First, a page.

This paper attempts to evaluate the possible gains and losses arising from the gradual opening up of pharmaceutical trade between India and Pakistan. We explain the comparative advantages of both countries at a disaggregated level, followed by a qualitative analysis of various perceptions and experiences of Pakistan’s pharmaceutical manufacturers with respect to trade with India. We find that a gradual opening up of pharmaceutical trade with India may allow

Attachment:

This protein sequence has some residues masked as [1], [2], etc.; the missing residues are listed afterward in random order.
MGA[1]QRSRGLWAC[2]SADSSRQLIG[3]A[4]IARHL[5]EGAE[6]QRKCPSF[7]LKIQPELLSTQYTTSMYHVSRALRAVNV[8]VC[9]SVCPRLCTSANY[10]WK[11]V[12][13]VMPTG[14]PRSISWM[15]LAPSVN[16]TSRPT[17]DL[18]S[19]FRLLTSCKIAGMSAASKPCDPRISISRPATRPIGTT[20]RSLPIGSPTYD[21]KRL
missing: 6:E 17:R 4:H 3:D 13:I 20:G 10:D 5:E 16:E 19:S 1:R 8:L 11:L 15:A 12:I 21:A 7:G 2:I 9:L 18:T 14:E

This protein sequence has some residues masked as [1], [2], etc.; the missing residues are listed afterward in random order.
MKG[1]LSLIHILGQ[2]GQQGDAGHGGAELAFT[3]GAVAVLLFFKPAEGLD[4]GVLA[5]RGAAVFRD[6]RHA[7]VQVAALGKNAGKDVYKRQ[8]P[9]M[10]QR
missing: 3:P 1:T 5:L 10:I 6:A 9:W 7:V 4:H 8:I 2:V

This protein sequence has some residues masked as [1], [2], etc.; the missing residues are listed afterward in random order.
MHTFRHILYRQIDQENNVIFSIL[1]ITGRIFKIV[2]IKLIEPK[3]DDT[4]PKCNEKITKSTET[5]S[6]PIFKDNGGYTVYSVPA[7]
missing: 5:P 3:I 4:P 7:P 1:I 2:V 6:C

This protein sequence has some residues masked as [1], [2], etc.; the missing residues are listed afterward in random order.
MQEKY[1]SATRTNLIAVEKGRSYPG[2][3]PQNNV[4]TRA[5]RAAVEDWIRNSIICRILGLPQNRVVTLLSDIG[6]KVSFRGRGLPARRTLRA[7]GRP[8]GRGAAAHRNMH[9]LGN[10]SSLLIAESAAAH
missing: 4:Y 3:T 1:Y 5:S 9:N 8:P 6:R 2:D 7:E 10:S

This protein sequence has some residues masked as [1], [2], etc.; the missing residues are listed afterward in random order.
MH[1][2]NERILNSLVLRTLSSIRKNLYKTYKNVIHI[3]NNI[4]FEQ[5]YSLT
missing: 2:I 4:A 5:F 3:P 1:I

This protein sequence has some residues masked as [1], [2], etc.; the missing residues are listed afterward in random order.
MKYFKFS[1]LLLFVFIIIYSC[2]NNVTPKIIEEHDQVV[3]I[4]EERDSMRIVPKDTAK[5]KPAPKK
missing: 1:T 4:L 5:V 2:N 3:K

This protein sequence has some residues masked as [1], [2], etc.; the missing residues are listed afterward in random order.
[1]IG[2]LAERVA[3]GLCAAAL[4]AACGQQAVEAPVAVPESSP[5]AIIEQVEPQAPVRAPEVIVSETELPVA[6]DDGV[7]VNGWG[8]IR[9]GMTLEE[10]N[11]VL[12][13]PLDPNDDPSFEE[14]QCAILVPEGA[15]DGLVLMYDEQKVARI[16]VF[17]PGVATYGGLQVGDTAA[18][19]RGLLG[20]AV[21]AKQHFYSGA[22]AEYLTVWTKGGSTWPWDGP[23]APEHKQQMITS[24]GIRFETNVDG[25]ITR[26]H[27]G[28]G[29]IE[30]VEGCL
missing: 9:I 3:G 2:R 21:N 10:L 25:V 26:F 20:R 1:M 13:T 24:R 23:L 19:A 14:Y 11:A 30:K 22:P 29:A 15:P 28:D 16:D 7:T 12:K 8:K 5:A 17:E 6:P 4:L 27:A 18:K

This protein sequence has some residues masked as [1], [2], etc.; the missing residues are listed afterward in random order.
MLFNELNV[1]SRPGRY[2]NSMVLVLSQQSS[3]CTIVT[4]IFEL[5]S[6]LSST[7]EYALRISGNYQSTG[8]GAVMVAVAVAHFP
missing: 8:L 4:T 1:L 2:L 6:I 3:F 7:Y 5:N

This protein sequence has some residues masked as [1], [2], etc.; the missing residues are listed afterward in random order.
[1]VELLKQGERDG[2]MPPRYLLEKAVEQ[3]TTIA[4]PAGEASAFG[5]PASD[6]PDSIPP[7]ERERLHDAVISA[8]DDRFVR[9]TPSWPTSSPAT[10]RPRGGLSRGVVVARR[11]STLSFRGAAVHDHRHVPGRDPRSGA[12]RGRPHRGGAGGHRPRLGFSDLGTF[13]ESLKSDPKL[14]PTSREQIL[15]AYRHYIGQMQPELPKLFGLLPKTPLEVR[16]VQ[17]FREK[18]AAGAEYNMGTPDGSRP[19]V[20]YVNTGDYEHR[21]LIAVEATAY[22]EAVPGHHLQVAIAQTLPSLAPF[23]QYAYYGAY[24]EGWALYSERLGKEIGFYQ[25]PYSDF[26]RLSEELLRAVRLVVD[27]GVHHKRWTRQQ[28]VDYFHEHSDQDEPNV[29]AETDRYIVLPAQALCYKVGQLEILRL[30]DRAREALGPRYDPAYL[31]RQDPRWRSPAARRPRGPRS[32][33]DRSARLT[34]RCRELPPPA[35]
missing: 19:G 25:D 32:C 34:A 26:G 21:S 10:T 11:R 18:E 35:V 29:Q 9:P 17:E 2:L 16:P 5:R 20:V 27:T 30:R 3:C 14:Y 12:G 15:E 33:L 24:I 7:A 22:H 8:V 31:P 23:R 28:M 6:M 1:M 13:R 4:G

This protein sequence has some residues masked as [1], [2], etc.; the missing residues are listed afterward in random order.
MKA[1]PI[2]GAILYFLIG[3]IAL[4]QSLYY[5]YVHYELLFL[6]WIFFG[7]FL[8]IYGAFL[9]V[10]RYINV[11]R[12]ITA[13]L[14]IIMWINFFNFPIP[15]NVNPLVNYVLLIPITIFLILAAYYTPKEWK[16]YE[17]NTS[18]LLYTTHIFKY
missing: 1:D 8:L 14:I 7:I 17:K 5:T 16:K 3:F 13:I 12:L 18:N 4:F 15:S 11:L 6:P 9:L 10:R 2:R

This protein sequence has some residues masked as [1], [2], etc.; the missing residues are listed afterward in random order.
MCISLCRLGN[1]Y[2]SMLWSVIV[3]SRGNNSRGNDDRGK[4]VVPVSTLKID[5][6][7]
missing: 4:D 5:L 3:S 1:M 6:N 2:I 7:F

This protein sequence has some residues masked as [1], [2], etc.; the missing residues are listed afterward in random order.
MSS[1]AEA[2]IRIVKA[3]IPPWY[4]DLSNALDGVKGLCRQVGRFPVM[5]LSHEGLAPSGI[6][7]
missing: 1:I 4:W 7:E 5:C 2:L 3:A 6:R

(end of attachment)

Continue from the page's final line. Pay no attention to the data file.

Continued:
Pakistan to enhance the quality of locally produced medicines through raw material, intermediate inputs, knowledge, and skills transfer from India. Pakistan, in the medium to long run, may also be able to diversify its pharmaceutical export base, reduce cost of production and achieve higher competitiveness through the development of value chain linkages with India. Such linkages are important to cater to the projected rise in demand for pharmaceuticals in
Pakistan, Afghanistan and abroad.